The interesting stand out, again, is Vanya. She enters the picture with amnesia of everything but her name. Thankfully Ellen Paige is a great actress that her budding romance with the woman that took her in, and the friendship she bonds with the woman’s autistic child is great. You really feel for her and her struggle to find out who she is, and the challenges they face along the way. They even make her being the catalyst for the apocalypse again be better than it had any right to be. I think it works because her actions are more a domino in the chain over the be all end all. Additionally, the way that’s resolved really does right by a character that did not get a lot of love outside of that moment.

There are some new characters, most of them are not as interesting as the bounty hunters from the first season, one of which gets a cameo at the start of the season. The best would be the increased focus on the Hargreeve senior and his relationship with the model he would use for their robot mother. Outside of him there is a trio of new assassins to deal with, and a double agent. Unfortunately the double agent only gets really interesting at the end when everything is revealed about her. The villain plot with the time agency this season is also not as interesting as it should be since the Handler’s hiding the most interesting information from the audience for a majority of the show.

I would be hard pressed to say anything in the season was outright boring or bad (something I can’t do with the likes of Daredevil, Luke Cage, Jessica Jones, Iron Fist and others), but it is far less tonally consistent with too much unfunny or tedious comedy.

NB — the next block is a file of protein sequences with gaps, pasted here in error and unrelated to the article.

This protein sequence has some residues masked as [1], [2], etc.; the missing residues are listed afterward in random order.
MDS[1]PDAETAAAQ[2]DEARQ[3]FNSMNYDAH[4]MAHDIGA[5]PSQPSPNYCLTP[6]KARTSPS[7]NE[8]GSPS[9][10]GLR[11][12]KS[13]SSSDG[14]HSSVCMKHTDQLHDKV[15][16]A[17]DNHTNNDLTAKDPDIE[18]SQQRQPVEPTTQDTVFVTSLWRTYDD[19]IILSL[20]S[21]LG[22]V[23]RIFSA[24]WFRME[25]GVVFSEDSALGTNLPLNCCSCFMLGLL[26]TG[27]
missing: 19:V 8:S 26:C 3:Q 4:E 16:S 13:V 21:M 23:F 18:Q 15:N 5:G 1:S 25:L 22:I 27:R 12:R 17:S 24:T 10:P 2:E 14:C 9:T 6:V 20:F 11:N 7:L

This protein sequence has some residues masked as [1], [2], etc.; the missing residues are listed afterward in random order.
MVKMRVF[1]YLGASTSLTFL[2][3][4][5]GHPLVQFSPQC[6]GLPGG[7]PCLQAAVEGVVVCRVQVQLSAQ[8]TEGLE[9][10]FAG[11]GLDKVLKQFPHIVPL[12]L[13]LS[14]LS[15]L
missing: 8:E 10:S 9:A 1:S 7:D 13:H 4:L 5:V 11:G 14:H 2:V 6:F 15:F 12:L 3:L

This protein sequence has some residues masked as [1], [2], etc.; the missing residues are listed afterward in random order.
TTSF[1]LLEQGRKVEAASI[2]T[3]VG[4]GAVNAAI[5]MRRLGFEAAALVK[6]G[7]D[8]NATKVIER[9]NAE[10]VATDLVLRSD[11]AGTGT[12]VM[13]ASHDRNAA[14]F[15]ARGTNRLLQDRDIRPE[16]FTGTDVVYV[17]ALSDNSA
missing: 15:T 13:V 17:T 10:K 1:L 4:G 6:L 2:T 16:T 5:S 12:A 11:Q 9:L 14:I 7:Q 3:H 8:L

A word I would say to best describe the season is clean. The season feels very simple, straightforward, and has no frills attached to it in comparison to the more complicated first season. Unfortunately that complicated nature was what brought the characters to life in a way this season did. This feels far more planned out, and ends up being less interesting for it.

I’m cleaning house and selling some media. If you would like to buy comics, manga, or cards I owned and used follow this link: https://ebay.com/usr/connorfahy1013 say you’re a reader and I’ll be happy to discount any item for you!

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A Look Back at My X-Men: X-Men Evolution Season 3

The title of this series is now automatically wrong for I have not seen the rest of the show before this viewing. I thought I did, though it’s hard to tell when you’re a kid just how much or how little you’ve seen of a show with constant reruns (for a great polar example I thought I only saw a little bit of Cowboy Bebop as a kid only to buy the DVD set and realize that was the whole how) but this is all new. Though, I guess these versions of the characters are the ones, or voices, I think of when I imagine these characters so it stick… Barely.

The season picks up immediately at the end of the last, mutants exposed, Mystique completed her elaborate plan, and the X-Men are decimated. From there it becomes both the series I imagined the second was trying to be, while also feeling incredibly calculated in a way the past seasons did not. We’ll get more into that, but I find this period of mutant history interesting and could be explored more. I had not read the very first X-Men stories or Ultimate versions of them, but the idea of seeing the birth of people dealing with mutants is interesting. This Hickman/ Dawn of X books try a similar idea with Karkoa but the idea of looking at the first mutants coming out to the world is a great idea and concept to move the series forward.